Is VHDL still being used?

Thread Starter

Wolframore

Joined Jan 21, 2019
1,742
Is VHDL still being used? If so in what industries? I have a chance to learn it from an old guy through a class. It sounds fascinating but wondering how practical it is.
 

bogosort

Joined Sep 24, 2011
884
Is VHDL still being used? If so in what industries? I have a chance to learn it from an old guy through a class. It sounds fascinating but wondering how practical it is.
Definitely. We do our FPGA designs in VHDL (industrial machine monitoring). I learned VHDL in school, where it's still being taught. My understanding is that VHDL is more popular in the US, whereas Verilog is more popular in Europe.

The VHDL language itself is kind of clunky, but the real challenge is letting go of the top-down sequential flow mentality associated with compiled code and learning to think in terms of parallel hardware flow. Digilent sells relatively inexpensive and well-supported FPGA dev boards that can get you started, and the FPGA manufacturers offer free IDEs that of course support VHDL. It's fun; go for it!
 

Thread Starter

Wolframore

Joined Jan 21, 2019
1,742
Thanks @bogosort i was just looking at it and it reminds me a little of low level programming with Boolean logic. Wow it is amazing... it explains everything.

It takes so much to do things in it but gotta love how it addresses everything at the lowest level possible.
 
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Thread Starter

Wolframore

Joined Jan 21, 2019
1,742
Thank you @bertus I will play around and if I do end up taking the class I won’t be as lost. For me the true value is in understanding exactly at the hardware level what is going on when we code. It’s eye opening.
 

andrewmm

Joined Feb 25, 2011
222
VHDL very much in use,
and it is a lot more than Boolean,

Verlog and VHDL are both hardware description languages,
you can do things like A <= B * C; in both languages.

Typical verilog is debugged in simulators and other checking tools. VHDL is very very critical on its design, but a lot of the bugs are found at the design time, not down the line.

e.g. take the simple C <= A + B;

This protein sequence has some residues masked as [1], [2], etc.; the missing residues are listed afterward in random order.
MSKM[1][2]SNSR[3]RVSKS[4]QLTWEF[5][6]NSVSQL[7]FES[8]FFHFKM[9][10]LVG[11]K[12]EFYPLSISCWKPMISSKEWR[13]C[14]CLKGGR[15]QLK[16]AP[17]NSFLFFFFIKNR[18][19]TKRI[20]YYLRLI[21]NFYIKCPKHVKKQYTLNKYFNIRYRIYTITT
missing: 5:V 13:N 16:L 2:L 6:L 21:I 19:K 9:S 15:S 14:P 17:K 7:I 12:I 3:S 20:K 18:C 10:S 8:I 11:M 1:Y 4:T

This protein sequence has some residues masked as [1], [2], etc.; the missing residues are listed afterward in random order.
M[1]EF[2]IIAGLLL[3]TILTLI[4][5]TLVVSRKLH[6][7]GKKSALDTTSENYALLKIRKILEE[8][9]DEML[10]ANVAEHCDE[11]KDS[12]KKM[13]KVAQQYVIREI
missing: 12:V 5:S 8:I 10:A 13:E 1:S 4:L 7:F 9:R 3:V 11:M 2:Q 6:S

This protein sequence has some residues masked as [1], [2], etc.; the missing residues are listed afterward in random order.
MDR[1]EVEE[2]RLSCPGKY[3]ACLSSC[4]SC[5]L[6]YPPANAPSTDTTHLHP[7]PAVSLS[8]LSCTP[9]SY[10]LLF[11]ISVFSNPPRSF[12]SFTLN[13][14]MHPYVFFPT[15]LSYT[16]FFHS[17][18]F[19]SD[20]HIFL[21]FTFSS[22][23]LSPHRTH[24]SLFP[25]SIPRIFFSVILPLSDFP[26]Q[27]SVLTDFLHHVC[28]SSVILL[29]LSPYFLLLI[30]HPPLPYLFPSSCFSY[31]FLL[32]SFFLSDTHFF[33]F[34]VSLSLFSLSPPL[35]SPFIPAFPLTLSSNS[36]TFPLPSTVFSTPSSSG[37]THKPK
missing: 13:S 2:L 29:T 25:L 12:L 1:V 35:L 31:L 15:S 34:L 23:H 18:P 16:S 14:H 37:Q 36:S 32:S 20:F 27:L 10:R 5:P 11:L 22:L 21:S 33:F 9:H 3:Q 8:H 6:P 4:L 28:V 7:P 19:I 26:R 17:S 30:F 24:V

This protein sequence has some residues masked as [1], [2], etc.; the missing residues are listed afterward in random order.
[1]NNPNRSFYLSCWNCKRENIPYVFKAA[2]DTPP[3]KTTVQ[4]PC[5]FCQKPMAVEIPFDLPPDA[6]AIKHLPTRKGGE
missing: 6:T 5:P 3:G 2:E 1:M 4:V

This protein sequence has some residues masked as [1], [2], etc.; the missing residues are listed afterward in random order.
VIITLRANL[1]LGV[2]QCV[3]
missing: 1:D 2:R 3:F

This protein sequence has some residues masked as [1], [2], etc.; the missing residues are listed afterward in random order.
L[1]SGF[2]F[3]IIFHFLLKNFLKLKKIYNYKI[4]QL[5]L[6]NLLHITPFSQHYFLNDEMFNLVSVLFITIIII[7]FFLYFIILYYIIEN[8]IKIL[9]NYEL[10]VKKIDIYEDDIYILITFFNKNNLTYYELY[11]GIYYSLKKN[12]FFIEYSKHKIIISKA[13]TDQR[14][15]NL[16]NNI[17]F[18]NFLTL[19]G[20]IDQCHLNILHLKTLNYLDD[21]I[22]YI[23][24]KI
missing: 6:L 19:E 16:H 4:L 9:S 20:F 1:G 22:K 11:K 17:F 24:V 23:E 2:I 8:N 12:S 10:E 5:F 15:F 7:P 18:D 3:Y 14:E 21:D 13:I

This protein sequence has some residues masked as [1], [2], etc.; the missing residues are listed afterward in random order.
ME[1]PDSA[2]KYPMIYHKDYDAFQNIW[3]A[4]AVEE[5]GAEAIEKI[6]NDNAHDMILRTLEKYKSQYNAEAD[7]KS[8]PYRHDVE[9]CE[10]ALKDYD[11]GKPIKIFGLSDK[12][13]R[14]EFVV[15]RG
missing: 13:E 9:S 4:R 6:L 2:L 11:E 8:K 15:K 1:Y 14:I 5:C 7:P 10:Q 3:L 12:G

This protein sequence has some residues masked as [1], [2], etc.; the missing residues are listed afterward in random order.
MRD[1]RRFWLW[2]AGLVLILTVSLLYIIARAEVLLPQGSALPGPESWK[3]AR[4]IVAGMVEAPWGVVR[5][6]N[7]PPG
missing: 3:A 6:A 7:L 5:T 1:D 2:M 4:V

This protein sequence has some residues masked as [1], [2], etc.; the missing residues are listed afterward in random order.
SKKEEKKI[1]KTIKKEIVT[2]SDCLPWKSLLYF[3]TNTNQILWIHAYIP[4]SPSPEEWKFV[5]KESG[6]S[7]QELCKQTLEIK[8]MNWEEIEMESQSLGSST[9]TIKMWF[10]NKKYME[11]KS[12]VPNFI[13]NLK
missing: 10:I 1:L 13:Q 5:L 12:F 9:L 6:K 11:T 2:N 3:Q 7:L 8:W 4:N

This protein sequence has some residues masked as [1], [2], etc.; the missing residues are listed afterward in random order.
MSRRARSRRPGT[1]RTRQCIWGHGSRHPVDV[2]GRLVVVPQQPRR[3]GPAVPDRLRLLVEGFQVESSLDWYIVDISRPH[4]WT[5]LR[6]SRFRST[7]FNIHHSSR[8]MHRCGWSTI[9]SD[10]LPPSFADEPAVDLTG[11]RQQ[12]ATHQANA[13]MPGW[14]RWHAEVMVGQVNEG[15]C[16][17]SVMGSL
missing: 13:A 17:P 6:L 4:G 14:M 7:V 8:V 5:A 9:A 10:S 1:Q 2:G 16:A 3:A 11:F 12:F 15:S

verilog and vhdl are both happy with this.
But if we define A and B are 8 bit numbers,
what happens if we define C as 8 bits.

VHDL, will tell you that you need 9 bits, and not compile.
Verilog will compile happily, and let you make silicon.
but did you mean to drop the top bit, or did you mean for C to be 9 bits but forgot.
so in VHDL you have to say what you want to do , in Veilog you could have made a mistake or not, hope your test bench finds it,

System Verilog, Sv as its called some times, has taken a lot of the points from VHDL,
but it has left all the old probems in , and relies upon you not to use the bad ays.

As for learning,

http://freerangefactory.org/pdf/df344hdh4h8kjfh3500ft2/free_range_vhdl.pdf
 
Definitely. We do our FPGA designs in VHDL (industrial machine monitoring). I learned VHDL in school, where it's still being taught. My understanding is that VHDL is more popular in the US, whereas Verilog is more popular in Europe.

The VHDL language itself is kind of clunky, but the real challenge is letting go of the top-down sequential flow mentality associated with compiled code and learning to think in terms of parallel hardware flow. Digilent sells relatively inexpensive and well-supported FPGA dev boards that can get you started, and the FPGA manufacturers offer free IDEs that of course support VHDL. It's fun; go for it!
Great answer thank you
 
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